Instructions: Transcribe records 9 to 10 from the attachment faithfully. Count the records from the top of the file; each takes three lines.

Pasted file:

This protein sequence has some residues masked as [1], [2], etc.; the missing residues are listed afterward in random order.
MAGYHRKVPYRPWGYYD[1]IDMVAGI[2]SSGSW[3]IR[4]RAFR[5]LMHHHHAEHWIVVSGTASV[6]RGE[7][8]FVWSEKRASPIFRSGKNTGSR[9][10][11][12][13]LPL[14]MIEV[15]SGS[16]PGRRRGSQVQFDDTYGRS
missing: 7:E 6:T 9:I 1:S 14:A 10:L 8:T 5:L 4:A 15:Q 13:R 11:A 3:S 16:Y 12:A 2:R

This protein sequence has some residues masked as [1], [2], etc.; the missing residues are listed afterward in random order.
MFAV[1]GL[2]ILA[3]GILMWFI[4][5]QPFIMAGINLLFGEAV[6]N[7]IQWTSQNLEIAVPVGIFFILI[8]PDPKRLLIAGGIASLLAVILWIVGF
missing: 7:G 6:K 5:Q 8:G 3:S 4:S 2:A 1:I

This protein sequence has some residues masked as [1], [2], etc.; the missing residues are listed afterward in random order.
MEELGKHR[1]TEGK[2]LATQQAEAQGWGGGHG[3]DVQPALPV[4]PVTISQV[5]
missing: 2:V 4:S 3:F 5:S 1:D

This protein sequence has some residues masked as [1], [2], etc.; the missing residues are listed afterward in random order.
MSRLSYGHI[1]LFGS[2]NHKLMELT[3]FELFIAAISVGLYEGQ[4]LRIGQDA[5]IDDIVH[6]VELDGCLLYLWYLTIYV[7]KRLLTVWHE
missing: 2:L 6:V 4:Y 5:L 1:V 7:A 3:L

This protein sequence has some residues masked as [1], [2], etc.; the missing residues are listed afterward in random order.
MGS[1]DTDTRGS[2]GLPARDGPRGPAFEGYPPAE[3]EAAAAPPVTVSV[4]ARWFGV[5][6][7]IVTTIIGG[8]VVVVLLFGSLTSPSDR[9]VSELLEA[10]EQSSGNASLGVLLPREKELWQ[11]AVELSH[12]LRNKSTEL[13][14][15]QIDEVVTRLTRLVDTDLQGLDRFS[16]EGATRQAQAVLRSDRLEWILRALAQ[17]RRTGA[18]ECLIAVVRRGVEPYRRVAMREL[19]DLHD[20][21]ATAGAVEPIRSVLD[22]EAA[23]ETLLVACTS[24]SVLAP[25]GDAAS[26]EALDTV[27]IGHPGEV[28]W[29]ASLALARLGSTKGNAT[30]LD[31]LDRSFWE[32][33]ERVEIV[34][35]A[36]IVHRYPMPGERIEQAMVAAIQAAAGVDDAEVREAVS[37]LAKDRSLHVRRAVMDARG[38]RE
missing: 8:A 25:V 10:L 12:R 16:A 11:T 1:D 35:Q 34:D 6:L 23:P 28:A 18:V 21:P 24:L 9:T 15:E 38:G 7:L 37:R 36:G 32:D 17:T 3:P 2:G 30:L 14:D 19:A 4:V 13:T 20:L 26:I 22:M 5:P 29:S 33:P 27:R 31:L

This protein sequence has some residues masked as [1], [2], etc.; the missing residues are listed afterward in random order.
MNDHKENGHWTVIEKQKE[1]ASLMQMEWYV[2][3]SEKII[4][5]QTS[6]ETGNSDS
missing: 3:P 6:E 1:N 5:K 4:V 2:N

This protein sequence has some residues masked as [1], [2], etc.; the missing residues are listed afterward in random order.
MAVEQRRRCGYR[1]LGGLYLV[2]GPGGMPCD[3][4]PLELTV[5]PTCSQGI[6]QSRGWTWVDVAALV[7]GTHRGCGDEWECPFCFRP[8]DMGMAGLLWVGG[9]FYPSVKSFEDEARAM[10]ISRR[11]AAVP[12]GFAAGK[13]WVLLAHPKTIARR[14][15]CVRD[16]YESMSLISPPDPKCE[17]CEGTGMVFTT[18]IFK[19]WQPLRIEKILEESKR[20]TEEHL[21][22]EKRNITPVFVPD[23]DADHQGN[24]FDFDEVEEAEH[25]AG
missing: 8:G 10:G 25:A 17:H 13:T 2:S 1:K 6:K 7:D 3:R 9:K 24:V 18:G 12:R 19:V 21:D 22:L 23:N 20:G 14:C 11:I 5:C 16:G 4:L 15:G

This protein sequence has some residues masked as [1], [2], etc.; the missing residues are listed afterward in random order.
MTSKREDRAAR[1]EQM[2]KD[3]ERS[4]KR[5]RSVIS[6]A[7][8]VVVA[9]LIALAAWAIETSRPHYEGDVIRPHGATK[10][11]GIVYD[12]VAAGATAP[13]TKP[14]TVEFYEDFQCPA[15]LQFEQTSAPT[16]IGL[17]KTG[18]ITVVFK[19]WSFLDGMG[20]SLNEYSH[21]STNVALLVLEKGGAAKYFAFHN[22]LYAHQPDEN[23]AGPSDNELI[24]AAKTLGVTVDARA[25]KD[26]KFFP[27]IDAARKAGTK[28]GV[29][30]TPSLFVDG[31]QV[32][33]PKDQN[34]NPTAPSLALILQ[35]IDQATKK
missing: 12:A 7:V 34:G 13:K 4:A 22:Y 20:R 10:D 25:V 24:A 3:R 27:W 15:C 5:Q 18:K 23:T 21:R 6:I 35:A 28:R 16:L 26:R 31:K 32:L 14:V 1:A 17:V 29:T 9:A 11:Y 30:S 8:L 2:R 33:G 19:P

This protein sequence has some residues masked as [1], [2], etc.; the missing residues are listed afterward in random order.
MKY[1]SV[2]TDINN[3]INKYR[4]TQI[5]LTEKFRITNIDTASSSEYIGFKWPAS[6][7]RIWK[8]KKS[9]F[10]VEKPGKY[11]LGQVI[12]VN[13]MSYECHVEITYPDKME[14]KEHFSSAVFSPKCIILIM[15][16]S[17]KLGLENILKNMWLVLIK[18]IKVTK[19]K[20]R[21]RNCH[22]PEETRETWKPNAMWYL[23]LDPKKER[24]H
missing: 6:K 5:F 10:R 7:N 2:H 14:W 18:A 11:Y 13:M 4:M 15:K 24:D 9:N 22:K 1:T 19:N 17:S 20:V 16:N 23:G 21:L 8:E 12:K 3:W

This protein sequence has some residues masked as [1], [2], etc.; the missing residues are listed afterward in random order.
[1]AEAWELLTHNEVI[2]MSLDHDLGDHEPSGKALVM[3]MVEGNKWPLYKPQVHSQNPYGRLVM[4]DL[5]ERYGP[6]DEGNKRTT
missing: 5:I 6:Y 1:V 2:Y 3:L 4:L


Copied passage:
This protein sequence has some residues masked as [1], [2], etc.; the missing residues are listed afterward in random order.
MKY[1]SV[2]TDINN[3]INKYR[4]TQI[5]LTEKFRITNIDTASSSEYIGFKWPAS[6][7]RIWK[8]KKS[9]F[10]VEKPGKY[11]LGQVI[12]VN[13]MSYECHVEITYPDKME[14]KEHFSSAVFSPKCIILIM[15][16]S[17]KLGLENILKNMWLVLIK[18]IKVTK[19]K[20]R[21]RNCH[22]PEETRETWKPNAMWYL[23]LDPKKER[24]H
missing: 6:K 5:F 10:R 7:N 2:H 14:W 18:A 11:Y 13:M 4:M 15:K 24:D 9:N 22:K 1:T 19:N 17:S 20:V 16:N 23:G 21:L 8:E 12:K 3:W

This protein sequence has some residues masked as [1], [2], etc.; the missing residues are listed afterward in random order.
[1]AEAWELLTHNEVI[2]MSLDHDLGDHEPSGKALVM[3]MVEGNKWPLYKPQVHSQNPYGRLVM[4]DL[5]ERYGP[6]DEGNKRTT
missing: 5:I 6:Y 1:V 2:Y 3:L 4:L